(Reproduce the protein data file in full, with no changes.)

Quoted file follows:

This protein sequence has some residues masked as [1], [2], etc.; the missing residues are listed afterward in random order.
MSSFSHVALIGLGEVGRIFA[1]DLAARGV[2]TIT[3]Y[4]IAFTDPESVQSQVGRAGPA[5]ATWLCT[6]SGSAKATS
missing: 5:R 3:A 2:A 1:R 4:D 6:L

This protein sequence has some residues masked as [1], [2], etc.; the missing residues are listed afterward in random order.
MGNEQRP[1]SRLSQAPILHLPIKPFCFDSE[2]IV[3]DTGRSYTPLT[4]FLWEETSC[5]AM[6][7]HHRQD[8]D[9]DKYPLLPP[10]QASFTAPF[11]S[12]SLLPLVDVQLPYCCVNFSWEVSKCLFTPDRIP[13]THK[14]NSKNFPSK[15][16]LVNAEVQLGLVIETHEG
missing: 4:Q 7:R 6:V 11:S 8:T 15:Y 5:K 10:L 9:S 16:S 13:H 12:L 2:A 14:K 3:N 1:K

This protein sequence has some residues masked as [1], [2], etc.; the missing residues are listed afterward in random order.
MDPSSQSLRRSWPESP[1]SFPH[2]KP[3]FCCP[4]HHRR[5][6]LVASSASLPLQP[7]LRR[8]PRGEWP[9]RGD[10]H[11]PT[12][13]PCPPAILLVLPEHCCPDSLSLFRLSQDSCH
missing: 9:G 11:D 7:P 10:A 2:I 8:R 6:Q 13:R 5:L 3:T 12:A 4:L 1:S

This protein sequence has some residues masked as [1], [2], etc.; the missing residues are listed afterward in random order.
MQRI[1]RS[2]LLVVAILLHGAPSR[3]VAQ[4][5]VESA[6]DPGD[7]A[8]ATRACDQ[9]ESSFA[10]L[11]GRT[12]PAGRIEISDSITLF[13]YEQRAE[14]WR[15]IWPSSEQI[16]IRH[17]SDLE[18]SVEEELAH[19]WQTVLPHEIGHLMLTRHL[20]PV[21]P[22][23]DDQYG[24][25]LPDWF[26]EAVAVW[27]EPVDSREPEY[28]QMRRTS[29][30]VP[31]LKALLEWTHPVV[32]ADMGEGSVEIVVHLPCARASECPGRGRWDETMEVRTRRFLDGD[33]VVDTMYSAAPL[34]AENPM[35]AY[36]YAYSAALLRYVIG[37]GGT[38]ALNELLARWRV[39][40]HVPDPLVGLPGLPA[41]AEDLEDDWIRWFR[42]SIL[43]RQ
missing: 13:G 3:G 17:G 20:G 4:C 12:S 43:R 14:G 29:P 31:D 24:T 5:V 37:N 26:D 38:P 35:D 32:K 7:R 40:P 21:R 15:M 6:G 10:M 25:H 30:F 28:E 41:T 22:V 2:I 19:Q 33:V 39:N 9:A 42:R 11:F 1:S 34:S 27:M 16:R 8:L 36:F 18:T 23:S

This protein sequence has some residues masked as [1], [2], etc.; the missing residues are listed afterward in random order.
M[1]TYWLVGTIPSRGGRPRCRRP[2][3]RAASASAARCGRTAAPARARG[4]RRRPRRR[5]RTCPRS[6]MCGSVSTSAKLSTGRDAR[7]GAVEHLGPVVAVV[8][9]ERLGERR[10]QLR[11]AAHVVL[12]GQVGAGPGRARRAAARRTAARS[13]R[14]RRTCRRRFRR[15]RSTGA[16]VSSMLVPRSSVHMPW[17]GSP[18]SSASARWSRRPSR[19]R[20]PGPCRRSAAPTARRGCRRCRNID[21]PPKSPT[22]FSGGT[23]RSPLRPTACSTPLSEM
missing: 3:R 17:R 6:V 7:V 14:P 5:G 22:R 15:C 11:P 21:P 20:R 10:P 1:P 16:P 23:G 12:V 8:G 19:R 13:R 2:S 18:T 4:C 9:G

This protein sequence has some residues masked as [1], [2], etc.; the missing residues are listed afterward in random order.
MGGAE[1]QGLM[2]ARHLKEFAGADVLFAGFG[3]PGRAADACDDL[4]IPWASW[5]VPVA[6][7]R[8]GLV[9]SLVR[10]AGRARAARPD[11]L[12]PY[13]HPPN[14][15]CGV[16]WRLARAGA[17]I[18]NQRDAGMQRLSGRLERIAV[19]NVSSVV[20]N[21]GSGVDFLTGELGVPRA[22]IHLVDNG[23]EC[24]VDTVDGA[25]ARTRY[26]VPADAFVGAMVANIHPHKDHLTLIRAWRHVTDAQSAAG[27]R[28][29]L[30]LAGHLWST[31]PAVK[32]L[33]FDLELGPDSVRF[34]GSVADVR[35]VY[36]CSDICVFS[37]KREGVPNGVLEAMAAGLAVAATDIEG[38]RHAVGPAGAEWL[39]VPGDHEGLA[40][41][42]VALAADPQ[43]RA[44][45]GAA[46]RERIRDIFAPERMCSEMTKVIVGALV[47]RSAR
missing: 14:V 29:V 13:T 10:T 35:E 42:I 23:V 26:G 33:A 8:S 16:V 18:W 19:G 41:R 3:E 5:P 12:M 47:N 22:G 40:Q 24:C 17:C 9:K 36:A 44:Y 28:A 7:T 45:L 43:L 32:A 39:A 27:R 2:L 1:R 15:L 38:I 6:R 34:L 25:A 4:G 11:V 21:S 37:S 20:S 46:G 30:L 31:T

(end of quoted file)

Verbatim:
This protein sequence has some residues masked as [1], [2], etc.; the missing residues are listed afterward in random order.
MSSFSHVALIGLGEVGRIFA[1]DLAARGV[2]TIT[3]Y[4]IAFTDPESVQSQVGRAGPA[5]ATWLCT[6]SGSAKATS
missing: 5:R 3:A 2:A 1:R 4:D 6:L

This protein sequence has some residues masked as [1], [2], etc.; the missing residues are listed afterward in random order.
MGNEQRP[1]SRLSQAPILHLPIKPFCFDSE[2]IV[3]DTGRSYTPLT[4]FLWEETSC[5]AM[6][7]HHRQD[8]D[9]DKYPLLPP[10]QASFTAPF[11]S[12]SLLPLVDVQLPYCCVNFSWEVSKCLFTPDRIP[13]THK[14]NSKNFPSK[15][16]LVNAEVQLGLVIETHEG
missing: 4:Q 7:R 6:V 11:S 8:T 15:Y 5:K 10:L 9:S 16:S 13:H 12:L 2:A 14:K 3:N 1:K

This protein sequence has some residues masked as [1], [2], etc.; the missing residues are listed afterward in random order.
MDPSSQSLRRSWPESP[1]SFPH[2]KP[3]FCCP[4]HHRR[5][6]LVASSASLPLQP[7]LRR[8]PRGEWP[9]RGD[10]H[11]PT[12][13]PCPPAILLVLPEHCCPDSLSLFRLSQDSCH
missing: 9:G 11:D 7:P 10:A 2:I 8:R 6:Q 13:R 5:L 3:T 12:A 4:L 1:S

This protein sequence has some residues masked as [1], [2], etc.; the missing residues are listed afterward in random order.
MQRI[1]RS[2]LLVVAILLHGAPSR[3]VAQ[4][5]VESA[6]DPGD[7]A[8]ATRACDQ[9]ESSFA[10]L[11]GRT[12]PAGRIEISDSITLF[13]YEQRAE[14]WR[15]IWPSSEQI[16]IRH[17]SDLE[18]SVEEELAH[19]WQTVLPHEIGHLMLTRHL[20]PV[21]P[22][23]DDQYG[24][25]LPDWF[26]EAVAVW[27]EPVDSREPEY[28]QMRRTS[29][30]VP[31]LKALLEWTHPVV[32]ADMGEGSVEIVVHLPCARASECPGRGRWDETMEVRTRRFLDGD[33]VVDTMYSAAPL[34]AENPM[35]AY[36]YAYSAALLRYVIG[37]GGT[38]ALNELLARWRV[39][40]HVPDPLVGLPGLPA[41]AEDLEDDWIRWFR[42]SIL[43]RQ
missing: 13:G 3:G 17:G 20:G 4:C 12:S 43:R 14:G 29:P 31:D 24:T 5:V 37:N 26:D 38:P 35:D 32:K 7:R 40:P 21:R 15:M 6:G 10:M 25:H 30:F 28:E 41:T 22:V 2:I 19:Q 33:V 39:N 9:A 42:R 11:F 1:S 34:S 27:M 16:R 8:L 36:F 18:T 23:S

This protein sequence has some residues masked as [1], [2], etc.; the missing residues are listed afterward in random order.
M[1]TYWLVGTIPSRGGRPRCRRP[2][3]RAASASAARCGRTAAPARARG[4]RRRPRRR[5]RTCPRS[6]MCGSVSTSAKLSTGRDAR[7]GAVEHLGPVVAVV[8][9]ERLGERR[10]QLR[11]AAHVVL[12]GQVGAGPGRARRAAARRTAARS[13]R[14]RRTCRRRFRR[15]RSTGA[16]VSSMLVPRSSVHMPW[17]GSP[18]SSASARWSRRPSR[19]R[20]PGPCRRSAAPTARRGCRRCRNID[21]PPKSPT[22]FSGGT[23]RSPLRPTACSTPLSEM
missing: 3:R 17:R 6:V 7:V 14:P 5:G 22:R 15:C 11:P 21:P 20:R 10:P 1:P 16:P 23:G 12:V 8:G 19:R 13:R 2:S 18:T 4:C 9:G

This protein sequence has some residues masked as [1], [2], etc.; the missing residues are listed afterward in random order.
MGGAE[1]QGLM[2]ARHLKEFAGADVLFAGFG[3]PGRAADACDDL[4]IPWASW[5]VPVA[6][7]R[8]GLV[9]SLVR[10]AGRARAARPD[11]L[12]PY[13]HPPN[14][15]CGV[16]WRLARAGA[17]I[18]NQRDAGMQRLSGRLERIAV[19]NVSSVV[20]N[21]GSGVDFLTGELGVPRA[22]IHLVDNG[23]EC[24]VDTVDGA[25]ARTRY[26]VPADAFVGAMVANIHPHKDHLTLIRAWRHVTDAQSAAG[27]R[28][29]L[30]LAGHLWST[31]PAVK[32]L[33]FDLELGPDSVRF[34]GSVADVR[35]VY[36]CSDICVFS[37]KREGVPNGVLEAMAAGLAVAATDIEG[38]RHAVGPAGAEWL[39]VPGDHEGLA[40][41][42]VALAADPQ[43]RA[44][45]GAA[46]RERIRDIFAPERMCSEMTKVIVGALV[47]RSAR
missing: 14:V 29:V 13:T 10:T 35:E 42:I 23:V 26:G 33:A 8:S 16:V 18:W 19:G 41:R 3:E 5:P 12:M 47:N 22:G 40:Q 24:C 17:C 9:K 36:A 44:Y 28:A 7:T 45:L 43:L 32:A 39:A 27:R 2:L 1:R 15:L 38:I 6:R 34:L 25:A 4:G 11:V 21:S 37:S 20:S 46:G 30:L 31:T